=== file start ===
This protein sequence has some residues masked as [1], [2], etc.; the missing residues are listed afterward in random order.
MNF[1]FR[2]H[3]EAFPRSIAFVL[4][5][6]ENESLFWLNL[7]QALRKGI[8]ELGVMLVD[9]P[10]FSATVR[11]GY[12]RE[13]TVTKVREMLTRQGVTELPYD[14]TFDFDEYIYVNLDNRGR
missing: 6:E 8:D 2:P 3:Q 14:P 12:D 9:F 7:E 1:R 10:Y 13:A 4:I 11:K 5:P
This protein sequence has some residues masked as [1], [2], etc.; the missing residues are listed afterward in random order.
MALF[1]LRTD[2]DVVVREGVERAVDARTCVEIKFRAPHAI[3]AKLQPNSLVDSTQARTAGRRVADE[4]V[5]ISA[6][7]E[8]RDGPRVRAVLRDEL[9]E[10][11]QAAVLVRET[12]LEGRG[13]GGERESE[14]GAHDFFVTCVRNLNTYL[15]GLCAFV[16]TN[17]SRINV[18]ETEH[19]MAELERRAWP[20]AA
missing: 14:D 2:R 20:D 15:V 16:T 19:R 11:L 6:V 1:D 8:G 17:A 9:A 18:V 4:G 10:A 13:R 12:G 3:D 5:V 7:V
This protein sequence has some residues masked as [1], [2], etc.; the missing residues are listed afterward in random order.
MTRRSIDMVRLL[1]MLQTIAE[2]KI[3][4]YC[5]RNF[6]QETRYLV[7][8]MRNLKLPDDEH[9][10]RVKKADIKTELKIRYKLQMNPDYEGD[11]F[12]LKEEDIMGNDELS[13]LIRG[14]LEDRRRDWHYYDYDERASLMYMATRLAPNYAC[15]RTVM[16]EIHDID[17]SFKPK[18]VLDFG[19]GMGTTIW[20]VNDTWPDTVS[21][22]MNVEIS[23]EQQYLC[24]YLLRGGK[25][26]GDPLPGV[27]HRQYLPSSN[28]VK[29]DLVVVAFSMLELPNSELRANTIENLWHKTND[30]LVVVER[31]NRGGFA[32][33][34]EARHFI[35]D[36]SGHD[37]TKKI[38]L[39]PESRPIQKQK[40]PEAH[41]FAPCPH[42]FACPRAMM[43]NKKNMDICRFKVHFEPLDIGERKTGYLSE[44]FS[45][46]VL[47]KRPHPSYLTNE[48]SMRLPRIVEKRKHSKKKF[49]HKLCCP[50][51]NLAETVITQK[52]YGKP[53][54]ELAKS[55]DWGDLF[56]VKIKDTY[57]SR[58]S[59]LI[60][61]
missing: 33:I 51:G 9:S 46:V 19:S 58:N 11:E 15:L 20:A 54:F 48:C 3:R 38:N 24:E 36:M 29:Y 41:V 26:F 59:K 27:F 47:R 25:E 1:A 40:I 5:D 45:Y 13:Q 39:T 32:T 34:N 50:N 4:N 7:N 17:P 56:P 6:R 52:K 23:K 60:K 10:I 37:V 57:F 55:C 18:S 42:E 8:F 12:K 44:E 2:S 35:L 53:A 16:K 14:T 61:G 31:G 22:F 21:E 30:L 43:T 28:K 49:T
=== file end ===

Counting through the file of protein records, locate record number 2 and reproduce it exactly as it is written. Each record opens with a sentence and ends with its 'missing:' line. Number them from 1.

This protein sequence has some residues masked as [1], [2], etc.; the missing residues are listed afterward in random order.
MALF[1]LRTD[2]DVVVREGVERAVDARTCVEIKFRAPHAI[3]AKLQPNSLVDSTQARTAGRRVADE[4]V[5]ISA[6][7]E[8]RDGPRVRAVLRDEL[9]E[10][11]QAAVLVRET[12]LEGRG[13]GGERESE[14]GAHDFFVTCVRNLNTYL[15]GLCAFV[16]TN[17]SRINV[18]ETEH[19]MAELERRAWP[20]AA
missing: 14:D 2:R 20:D 15:V 16:T 19:R 11:L 6:V 1:D 8:G 17:A 9:A 18:V 4:G 10:A 13:R 12:G 3:D 5:V 7:V